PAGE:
Ninja Gold Miners | Mongolia

Ninja Gold Miners from Ana Brigida

Mongolians discovered that their land contained the most precious metal in the world, gold. Miners started to dig in rural areas all across Mongolia to try their luck. Nowadays, people from different levels do mining to earn extra money but without any safety protection, gold mining became an everyday high risk task.

Between 1990 and 2002, after a series of droughts and harsh winters, most of the Mongolian herders lost their animals and with the end of the Soviet subsidies, the Mongolian economy started to collapse, leading to an unemployment crisis. As a response to poverty and unemployment, Mongolians saw artisanal mining as an option.
Searching for gold and other minerals, Mongolians started to dig in rural areas and hard rock sites of formal mining companies to try their luck; this was the beginning of the Mongolian gold rush boom and nowadays there are an estimated 100,000 artisanal miners all across Mongolia. But now not only unemployed people do mining, people from different levels of educations and professions go to mining sites with their families and friends to try their chance in their promised land.
Artisanal mining is still not legalized or organized by the government and miners are deprived from social services access or from any kind of labour safety. The government also criticises these miners for using mercury, causing environment damage and the pollution of rivers.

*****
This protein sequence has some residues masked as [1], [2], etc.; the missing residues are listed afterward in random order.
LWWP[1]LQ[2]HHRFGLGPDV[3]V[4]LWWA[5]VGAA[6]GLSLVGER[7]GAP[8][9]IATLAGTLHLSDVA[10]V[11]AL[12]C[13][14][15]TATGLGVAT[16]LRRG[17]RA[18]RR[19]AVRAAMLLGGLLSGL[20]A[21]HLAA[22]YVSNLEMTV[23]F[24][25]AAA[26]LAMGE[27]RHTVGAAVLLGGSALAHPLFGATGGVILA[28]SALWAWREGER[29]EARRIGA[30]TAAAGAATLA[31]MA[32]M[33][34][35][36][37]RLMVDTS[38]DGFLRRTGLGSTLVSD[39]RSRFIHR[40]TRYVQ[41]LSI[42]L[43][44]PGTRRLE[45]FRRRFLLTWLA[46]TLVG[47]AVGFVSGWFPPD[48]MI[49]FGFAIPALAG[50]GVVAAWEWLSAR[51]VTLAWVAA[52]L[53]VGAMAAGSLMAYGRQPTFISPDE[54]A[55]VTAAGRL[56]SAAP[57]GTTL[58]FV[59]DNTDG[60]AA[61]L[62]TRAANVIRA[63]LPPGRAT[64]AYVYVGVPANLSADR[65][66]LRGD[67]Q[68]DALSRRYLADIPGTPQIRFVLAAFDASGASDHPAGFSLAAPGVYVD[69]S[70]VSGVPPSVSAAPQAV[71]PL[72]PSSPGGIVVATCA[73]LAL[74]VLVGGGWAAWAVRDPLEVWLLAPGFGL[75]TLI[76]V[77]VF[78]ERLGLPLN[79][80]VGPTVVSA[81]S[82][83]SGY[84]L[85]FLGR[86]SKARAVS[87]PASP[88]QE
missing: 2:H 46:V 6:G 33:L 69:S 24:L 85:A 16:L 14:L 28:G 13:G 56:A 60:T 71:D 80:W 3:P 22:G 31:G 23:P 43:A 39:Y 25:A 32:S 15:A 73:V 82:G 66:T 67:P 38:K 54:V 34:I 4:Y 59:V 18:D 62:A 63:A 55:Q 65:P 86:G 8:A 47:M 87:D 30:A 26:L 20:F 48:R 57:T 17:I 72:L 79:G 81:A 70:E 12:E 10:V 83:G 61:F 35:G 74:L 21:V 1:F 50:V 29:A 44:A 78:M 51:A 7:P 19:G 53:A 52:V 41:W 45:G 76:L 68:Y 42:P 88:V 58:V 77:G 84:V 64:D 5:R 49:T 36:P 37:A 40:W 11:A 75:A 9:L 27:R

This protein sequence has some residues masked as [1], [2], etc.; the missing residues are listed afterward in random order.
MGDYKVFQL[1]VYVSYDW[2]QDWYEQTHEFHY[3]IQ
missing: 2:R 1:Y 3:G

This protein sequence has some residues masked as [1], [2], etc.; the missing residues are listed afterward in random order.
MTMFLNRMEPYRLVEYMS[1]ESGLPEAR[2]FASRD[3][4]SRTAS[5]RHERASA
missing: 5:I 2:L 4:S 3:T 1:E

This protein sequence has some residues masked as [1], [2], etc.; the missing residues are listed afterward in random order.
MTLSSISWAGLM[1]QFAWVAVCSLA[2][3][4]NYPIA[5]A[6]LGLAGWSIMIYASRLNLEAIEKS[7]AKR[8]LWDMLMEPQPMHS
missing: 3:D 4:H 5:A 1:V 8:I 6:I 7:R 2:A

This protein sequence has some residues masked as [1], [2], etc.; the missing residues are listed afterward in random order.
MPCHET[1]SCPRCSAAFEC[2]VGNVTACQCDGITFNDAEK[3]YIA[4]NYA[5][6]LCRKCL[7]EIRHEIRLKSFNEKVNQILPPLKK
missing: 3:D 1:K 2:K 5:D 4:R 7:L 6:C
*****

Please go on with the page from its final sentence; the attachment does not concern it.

However, there is potential for development in this sector and with the legalization of mining these problems would be resolved. According to the Mongolian Minister for Social Welfare and Labour, T. Bayarsaikhan, Ninja Miners improve the economy of Mongolia and the “government is drafting a law that will regulate informal mining and allow people to work on the remaining formal mining sites”.

Some believe that the name came from the Japanese ninjas that were quick and fast, always moving from one place to another and some believe that when mining started to emerge, miners would carry green plastic bowls on their back and this appearance, similar to the ninja turtles cartoon characters gave them the name of “ninja miners”.

About Ana Brigida Moreira Mendes
Ana was born in 1986 and she is a Portuguese international photographer and multimedia producer, currently living in Lisbon.
After an Arts Education, Ana followed Photography studies to fulfill her passion by telling stories through a visual concept.

In her internship at a Portuguese Newspaper, Ana covered international news features as a photojournalist. Following these experiences, she worked as a freelancer for several newspapers and magazines.
During her travels around Europe, U.S.A, Mexico and other countries, Ana developed personal projects, which provided her with the strength to face new challenges.

In 2009 Ana moved to China to do a MA in Photojournalism and Documentary Photography at the Dalian Institute of Image Art/ University of Bolton, where she developed her skills and a strong passion for multimedia.

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